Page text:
229 pages @350 wds/pg
His head unnaturally aching, Barney Mayerson woke up to find himself in an unfamiliar bedroom in an unfamiliar conapt building.
"May I eat you?" it asked.
If you like straightforward story-telling with characters well fleshed out, in a book that you can put down and pick up later to continue without losing the thread—then you’re going to hate this novel.
It may be Philip K. Dick’s most drug-twisted science fiction story.
It starts with Martian settlers who take a substance called Can-D to “translate” themselves into the bodies of Barbie-style dolls in a Barbie-doll world. Palmer Eldritch is the tycoon who markets this drug but he is facing competition from a strange new pharmaceutical called Chew-Z which also promises eternal life.
Eldritch disappears, perhaps in one of the time anomalies that may or may not be created by the drugs. But signs of Eldritch—his stigmata, in an obvious Christ reference—crop up in the most unusual places.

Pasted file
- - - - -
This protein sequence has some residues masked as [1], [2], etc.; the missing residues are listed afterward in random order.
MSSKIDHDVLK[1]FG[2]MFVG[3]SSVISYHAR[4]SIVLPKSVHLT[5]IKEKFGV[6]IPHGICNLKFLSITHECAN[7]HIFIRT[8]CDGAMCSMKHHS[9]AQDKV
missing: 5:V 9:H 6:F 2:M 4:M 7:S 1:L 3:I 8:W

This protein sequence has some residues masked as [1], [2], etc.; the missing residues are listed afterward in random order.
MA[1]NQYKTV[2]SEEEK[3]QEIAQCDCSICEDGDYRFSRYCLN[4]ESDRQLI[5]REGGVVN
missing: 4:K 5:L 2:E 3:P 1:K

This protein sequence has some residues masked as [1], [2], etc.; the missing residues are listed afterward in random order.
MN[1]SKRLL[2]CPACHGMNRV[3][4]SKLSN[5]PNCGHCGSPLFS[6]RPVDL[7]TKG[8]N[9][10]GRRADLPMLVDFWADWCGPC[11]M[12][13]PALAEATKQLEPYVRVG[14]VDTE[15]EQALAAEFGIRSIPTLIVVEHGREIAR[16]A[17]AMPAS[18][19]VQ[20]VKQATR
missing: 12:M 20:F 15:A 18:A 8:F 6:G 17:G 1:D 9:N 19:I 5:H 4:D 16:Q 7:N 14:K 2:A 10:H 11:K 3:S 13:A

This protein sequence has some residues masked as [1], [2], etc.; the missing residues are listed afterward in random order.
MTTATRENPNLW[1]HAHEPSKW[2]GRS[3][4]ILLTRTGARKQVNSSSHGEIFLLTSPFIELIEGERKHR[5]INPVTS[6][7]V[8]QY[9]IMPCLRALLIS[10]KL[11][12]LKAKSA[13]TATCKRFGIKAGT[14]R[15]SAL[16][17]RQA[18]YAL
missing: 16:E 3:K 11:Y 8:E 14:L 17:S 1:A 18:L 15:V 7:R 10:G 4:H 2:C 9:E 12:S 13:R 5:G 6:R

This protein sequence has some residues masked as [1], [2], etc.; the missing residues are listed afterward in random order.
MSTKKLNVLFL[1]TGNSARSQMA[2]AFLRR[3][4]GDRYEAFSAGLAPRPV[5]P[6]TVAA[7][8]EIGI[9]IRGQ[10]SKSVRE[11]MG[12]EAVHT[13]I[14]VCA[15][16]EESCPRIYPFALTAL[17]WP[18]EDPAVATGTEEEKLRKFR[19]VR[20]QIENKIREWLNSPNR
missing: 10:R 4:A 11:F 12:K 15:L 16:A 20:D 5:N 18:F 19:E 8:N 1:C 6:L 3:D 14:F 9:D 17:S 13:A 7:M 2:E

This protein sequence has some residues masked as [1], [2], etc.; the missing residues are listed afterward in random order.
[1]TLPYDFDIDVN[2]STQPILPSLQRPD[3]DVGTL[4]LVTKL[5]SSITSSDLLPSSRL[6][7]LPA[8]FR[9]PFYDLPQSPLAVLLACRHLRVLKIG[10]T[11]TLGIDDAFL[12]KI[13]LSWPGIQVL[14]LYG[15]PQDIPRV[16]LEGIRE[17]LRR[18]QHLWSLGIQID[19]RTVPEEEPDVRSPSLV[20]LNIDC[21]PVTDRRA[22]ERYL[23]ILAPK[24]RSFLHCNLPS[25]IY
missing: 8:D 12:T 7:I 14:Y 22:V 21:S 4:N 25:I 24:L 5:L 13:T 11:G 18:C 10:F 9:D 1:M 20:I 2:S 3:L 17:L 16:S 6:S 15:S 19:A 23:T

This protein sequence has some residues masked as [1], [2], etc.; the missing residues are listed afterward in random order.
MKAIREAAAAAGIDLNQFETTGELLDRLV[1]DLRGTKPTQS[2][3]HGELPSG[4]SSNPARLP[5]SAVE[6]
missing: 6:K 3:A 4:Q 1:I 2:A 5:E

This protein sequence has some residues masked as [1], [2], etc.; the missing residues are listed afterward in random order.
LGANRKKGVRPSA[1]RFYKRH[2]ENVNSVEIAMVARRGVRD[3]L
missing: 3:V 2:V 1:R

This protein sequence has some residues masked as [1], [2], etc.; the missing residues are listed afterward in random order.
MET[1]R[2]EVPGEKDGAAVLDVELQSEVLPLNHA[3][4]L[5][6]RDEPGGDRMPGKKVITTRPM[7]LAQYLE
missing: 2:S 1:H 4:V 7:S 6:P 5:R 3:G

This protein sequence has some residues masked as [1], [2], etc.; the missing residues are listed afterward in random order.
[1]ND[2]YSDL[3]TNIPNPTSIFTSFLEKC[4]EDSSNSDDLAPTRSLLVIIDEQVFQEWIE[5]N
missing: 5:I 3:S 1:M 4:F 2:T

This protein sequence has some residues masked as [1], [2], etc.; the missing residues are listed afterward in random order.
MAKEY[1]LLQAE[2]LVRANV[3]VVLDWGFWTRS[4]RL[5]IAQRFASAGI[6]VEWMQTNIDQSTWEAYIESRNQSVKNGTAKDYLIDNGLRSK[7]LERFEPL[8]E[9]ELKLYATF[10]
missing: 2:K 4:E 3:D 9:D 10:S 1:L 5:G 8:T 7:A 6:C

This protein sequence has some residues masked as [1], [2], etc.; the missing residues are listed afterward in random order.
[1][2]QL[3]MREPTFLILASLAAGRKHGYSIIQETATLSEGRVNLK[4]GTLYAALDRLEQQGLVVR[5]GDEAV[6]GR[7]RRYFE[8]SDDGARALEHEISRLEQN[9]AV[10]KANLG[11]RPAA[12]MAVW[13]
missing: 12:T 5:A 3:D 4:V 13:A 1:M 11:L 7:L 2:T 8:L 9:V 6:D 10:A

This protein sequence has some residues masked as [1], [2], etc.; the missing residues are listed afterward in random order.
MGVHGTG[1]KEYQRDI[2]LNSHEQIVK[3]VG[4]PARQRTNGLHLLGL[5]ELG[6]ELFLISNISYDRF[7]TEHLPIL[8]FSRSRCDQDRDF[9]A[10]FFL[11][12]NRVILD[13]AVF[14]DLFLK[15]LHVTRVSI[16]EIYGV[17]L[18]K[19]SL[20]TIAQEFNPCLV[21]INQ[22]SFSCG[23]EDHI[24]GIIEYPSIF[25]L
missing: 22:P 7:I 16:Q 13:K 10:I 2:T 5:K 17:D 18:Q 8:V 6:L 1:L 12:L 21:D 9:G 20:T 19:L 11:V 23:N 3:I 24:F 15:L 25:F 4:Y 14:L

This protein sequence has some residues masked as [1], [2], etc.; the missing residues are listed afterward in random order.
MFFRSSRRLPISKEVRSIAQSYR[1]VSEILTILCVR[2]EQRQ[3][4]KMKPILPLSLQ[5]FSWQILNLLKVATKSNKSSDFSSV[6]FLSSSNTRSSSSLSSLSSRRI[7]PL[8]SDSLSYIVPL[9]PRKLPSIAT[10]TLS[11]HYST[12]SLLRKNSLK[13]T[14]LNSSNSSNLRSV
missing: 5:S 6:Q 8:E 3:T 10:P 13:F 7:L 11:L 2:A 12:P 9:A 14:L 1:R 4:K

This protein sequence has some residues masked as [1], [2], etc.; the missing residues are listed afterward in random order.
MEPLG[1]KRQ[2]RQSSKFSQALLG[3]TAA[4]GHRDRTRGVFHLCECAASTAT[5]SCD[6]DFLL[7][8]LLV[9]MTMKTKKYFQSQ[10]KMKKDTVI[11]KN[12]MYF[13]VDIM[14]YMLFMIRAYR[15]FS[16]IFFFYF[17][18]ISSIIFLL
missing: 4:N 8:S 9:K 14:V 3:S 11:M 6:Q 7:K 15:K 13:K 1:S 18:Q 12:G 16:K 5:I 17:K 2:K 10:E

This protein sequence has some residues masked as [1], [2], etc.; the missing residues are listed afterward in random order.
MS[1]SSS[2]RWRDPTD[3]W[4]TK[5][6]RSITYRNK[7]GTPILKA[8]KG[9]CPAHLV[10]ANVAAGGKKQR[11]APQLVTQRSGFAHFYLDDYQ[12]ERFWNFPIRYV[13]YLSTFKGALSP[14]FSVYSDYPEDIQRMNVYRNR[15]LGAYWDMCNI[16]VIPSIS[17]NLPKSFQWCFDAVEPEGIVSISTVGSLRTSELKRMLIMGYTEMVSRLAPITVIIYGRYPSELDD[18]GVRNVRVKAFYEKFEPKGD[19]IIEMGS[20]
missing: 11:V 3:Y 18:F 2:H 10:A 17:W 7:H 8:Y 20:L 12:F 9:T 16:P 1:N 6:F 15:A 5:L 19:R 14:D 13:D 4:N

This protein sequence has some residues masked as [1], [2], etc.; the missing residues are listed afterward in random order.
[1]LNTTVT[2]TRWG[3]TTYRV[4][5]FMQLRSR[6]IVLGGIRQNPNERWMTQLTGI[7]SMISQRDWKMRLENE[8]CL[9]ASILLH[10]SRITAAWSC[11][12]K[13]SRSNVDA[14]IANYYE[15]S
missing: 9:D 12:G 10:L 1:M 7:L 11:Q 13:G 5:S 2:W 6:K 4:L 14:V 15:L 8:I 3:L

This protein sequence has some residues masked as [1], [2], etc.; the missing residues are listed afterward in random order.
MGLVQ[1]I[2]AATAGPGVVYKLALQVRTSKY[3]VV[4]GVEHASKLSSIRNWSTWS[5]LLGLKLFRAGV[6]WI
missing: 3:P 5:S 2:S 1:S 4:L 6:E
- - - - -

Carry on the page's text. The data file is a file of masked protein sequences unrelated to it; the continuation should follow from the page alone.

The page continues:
And this is just the beginning of the levels of disorientation Dick puts his readers through.
If you take it all seriously, as I do, you might agree with the cover blurb on my copy: "Philip K. Dick explores mysteries that were once the property of St. Paul and Aquinas...moving as well as genuinely visionary."
If you’re a child of the 1960s, you’ll find this a great trip.
If you’re a hardcore science fiction fan, you might bewail what Dick hath wrought on this once straight-shooting genre.
Me, I love the trip and the head-games.